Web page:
‘The Present’: The future is the gift

Writer-Director Farah Nabulsi’s “The Present” has been nominated for Best Live-Action Short Film at the 93rd Academy Awards and also the British Academy Film Awards (BAFTAs) for Best Short Film.

“The Present” is a thin slice of life, one day with the Palestinian Yusef (Saleh Bakri) as he attempts to buy an anniversary gift for his wife Noor (Mariam Basha).  The day begins with Yusef slow to rise.  His work is hard.  His back and joints ache.  But he is determined to secure the much needed gift for Noor . . . a new refrigerator.

Sun streams through their house as Yusef teases his wife about the gift.   Their young daughter Yasmine (Mariam Kanji) brings her own sunlight and joy to the simple home.  Yasmine will accompany him as the gift comes from her, as well.

The distance to be traveled from their house to the store is not great in length.  The obstacles and indignities to be encountered, both expected and unexpected, are formidable.   Cattle herding fences jam throngs of Palestinians through long crowded waits at checkpoints along their route.  Overbearingly armed Israeli troops torture their human subjects with various indignities along the way.  They play god over those they think of and treat as subhuman.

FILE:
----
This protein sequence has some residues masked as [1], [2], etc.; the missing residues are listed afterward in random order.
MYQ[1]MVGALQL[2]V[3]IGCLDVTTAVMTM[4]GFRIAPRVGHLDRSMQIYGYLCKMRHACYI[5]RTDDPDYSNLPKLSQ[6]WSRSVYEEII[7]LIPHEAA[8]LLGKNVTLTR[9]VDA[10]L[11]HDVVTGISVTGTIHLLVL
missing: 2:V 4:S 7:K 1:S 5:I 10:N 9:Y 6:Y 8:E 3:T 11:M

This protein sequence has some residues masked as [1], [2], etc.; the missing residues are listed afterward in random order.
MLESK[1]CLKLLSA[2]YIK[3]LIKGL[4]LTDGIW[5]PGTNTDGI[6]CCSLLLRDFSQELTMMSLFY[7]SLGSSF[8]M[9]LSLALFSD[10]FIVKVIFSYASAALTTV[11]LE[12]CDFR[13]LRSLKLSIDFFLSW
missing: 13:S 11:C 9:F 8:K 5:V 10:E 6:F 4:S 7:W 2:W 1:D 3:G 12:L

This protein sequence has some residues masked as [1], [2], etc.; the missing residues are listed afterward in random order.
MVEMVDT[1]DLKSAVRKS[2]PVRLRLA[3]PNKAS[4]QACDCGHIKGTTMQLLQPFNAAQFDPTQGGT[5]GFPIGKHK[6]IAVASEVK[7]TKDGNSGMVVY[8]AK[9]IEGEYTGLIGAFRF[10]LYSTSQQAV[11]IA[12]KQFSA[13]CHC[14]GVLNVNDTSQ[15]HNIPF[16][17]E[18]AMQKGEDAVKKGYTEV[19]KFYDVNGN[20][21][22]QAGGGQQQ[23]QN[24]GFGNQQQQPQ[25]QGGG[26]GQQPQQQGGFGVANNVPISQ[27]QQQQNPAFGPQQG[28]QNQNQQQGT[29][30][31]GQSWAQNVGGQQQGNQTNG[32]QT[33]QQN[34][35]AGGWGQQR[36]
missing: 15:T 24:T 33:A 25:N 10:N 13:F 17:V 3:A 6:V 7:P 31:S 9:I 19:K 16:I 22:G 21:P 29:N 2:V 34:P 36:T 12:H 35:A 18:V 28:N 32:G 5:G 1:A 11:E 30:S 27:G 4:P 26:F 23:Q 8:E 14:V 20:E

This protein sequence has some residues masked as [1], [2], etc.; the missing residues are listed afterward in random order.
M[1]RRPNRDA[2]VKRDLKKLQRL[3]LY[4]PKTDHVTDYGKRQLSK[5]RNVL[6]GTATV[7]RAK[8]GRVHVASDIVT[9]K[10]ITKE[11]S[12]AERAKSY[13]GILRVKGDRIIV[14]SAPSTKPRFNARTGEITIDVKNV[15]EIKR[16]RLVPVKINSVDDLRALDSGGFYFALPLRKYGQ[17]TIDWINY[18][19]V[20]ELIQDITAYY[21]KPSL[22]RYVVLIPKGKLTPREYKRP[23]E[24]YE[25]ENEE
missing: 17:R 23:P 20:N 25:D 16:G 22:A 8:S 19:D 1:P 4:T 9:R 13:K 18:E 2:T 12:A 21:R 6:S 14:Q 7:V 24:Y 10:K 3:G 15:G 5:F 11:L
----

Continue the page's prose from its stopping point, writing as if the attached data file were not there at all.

Yasmine is both a burden and a joy to Yusef.  She is patient . . . to a point.  But the demands of childhood test Yusef’s limited resources and his physical limitations, making the journey dangerous as well as difficult.  The frightened Yasmine will be witness to her father’s repeated degradation as a human being, as his life is in the balance.

Nabulsi’s storytelling is economical, 25 minutes in all, not florid.  This is not polemics.  The situation is a time-told tale.  But the viewer experiences it through the eyes of the subject this time with the knowledge of history and current events.  How can a people so recently subject to racist violence so quickly turn from victim to oppressor?  The bits of humanity deprived are weapons of sadism. Knowing the backgrounds and forces involved only ratchets up the pain and inhumanity.

“The Present” never overstates its case.  It doesn’t have to.  The situation speaks for itself.  And hidden in the double entendre that is the word “present” is a gift of time.  Nabulsi has presented the thoughtful viewer with this road not yet taken as the metaphor for optimism.

“The Present” is live streamed over Netflix.


Michael Berkowitz
Michael Berkowitz

Michael Berkowitz, a veteran of the civil rights and anti-war movements, has been Land Use Planning Consultant to the government of China for many years. He taught Chinese and American History at the college level, worked with Eastern Kentucky Welfare Rights Org. with miners, and was an officer of SEIU.